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Box Scorin', Week 9: Buckeyes beat Penn State like its 1899

Weird, wild and prolific stats from Saturday's action

Jamie Sabau

Ohio State racked up 686 yards of total offense against Penn State, a new high for the Buckeyes against a Big Ten defense and a new low for the Nittany Lions in the 127-year history of the program. The final score, 63–14, made it the most lopsided defeat Penn State has endured since Nov. 25, 1899, in a 64–5 loss to the Duquesne Athletic Club, which was also the last time Penn State allowed 60 points. In the intervening 114 years, only two other opponents scored 50 points against Penn State: West Virginia in October 1988, and Navy in October 1944.

13SMU quarterback Garrett Gilbert accounted for 635 yards of total offense and six touchdowns in a 59–49 win over Temple, making him the first FBS player this season – and only the sixth in the past decade – to crack the 600-yard barrier in a single game. (His total on Saturday comes in at No. 7 on the all-time list.) Two Mustangs, Keenan Holman and Der'rikk Thompson, finished with more than 150 yards receiving, as did Temple's Robbie Anderson, who left with more all-purpose yards (311) as a receiver and return man than he'd accounted for in his first two-and-a-half years on campus.

Michigan State QB Connor Cook was 15-of-16 for 208 yards and three touchdowns against Illinois, setting a school record for pass efficiency (264.8) in a 42–3 rout. After a slow start, the Spartan offense as a whole converted 14 of 16 third-down attempts – including a kneel-down to end the game – the best single-game rate by any team this season, and scored touchdowns on six consecutive possessions before killing the clock.

Stanford recorded eight sacks against Oregon State, dropping Sean Mannion as many times as the Beavers' first seven opponents combined in a 20–12 win for the Cardinal. Coming into the game, Oregon State was averaging 516 yards of total offense on 6.7 yards per play; against Stanford, it finished with 288 on 3.6 per play and failed to score on four separate trips into Cardinal territory.

UCLA quarterback Brett Hundley finished with just 136 yards of total offense in a 42–14 loss at Oregon, eclipsing last week's total at Stanford (219 yards) as the worst of his career. In his previous 19 starts, Hundley had accounted for at least 300 yards in ten of them, and never been held to fewer than 250.

Minnesota pounded out 271 yards rushing against Nebraska in a 34–23 upset, the Gophers' best number on the ground against a Big Ten defense since November 2005. Aside from three-and-outs to open each half, eight of the Gophers' other nine offensive possessions crossed midfield into Cornhusker territory.

Wyoming and San Jose State combined for 1,241 yards of total offense and five plays covering at least 50 yards in a wild, 51–44 game decided by an SJSU touchdown with eight seconds to play. For the Spartans, the star (as usual) was QB David Fales, who was 27-of-37 for 482 yards and five touchdowns, three of them of them to Chandler Jones. (Two other SJSU receivers, Tyler Winston and Billy Freeman, were both over 100 yards.) For Wyoming, it was tailback Shaun Wick, who went for a career-high 234 yards on just 17 carries.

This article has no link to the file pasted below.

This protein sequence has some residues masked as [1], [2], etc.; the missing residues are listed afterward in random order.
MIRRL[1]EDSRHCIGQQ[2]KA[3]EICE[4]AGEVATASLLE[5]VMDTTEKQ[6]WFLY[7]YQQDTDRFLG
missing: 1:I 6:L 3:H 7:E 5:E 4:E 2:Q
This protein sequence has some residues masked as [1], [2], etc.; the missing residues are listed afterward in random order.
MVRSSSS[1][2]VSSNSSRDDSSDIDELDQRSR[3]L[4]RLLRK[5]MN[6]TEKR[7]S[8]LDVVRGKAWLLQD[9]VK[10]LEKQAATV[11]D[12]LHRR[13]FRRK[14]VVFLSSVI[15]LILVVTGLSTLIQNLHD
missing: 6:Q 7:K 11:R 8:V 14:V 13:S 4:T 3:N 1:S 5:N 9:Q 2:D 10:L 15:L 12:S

13Virginia Tech finished with a 189-yard edge in total offense, amassed a 19-minute advantage in time of possession and didn't allow a third-down conversion against Duke… and still lost, 13–10, becoming the Blue Devils' first ranked victim since 1994. The starting quarterbacks, Anthony Boone and Logan Thomas, combined for eight interceptions (four apiece), zero touchdowns and an efficiency rating of 73.5.

South Carolina finished with 423 yards passing in a come-from-behind, 27–24 thriller at Missouri, its best single-game total through the air since 1995. (Weirdly, it was also Carolina's first overtime win in school history.) Between them, quarterbacks Dylan Thompson and Connor Shaw set new highs for both attempts (56) and completions (35) in the Steve Spurrier era, while the Gamecocks' total on the ground (75 yards) was barely a third of their season average.

Baylor went over 700 yards of total offense for the fifth time in seven games, outgaining Kansas by 435 yards in a 59–14 massacre in Lawrence. For the game, the Bears had six plays that covered at least 30 yards from scrimmage, giving them an FBS-best 43 for the season.

Washington tailback Bishop Sankey ran up a career-high 241 yards rushing on 8.9 per carry against California, giving the Huskies a 1,000-yard rusher on the season for the fifth year in a row. As a team, Washington rolled up 642 total yards in a 41–17 rout, most by any opposing offense against Cal this century.

Florida State scored five touchdowns on its first 19 plays from scrimmage against N.C. State, finishing with 274 yards of total offense and a 35–0 lead in the first quarter alone. Over the final three quarters, FSU settled for 292 yards and 14 points en route to a 49–17 final, barely salvaging a cover of a 32-point spread.

After a relatively restrained first half, Oklahoma and Texas Tech combined for 47 points in the second, scoring on eight of the final eleven possessions in a 38–30 Oklahoma win. After uninspiring turns against TCU, Texas and Kansas, Sooner QB Blake Bell finished with two touchdown passes and an efficiency rating of 188.7, easily his best in five Big 12 games.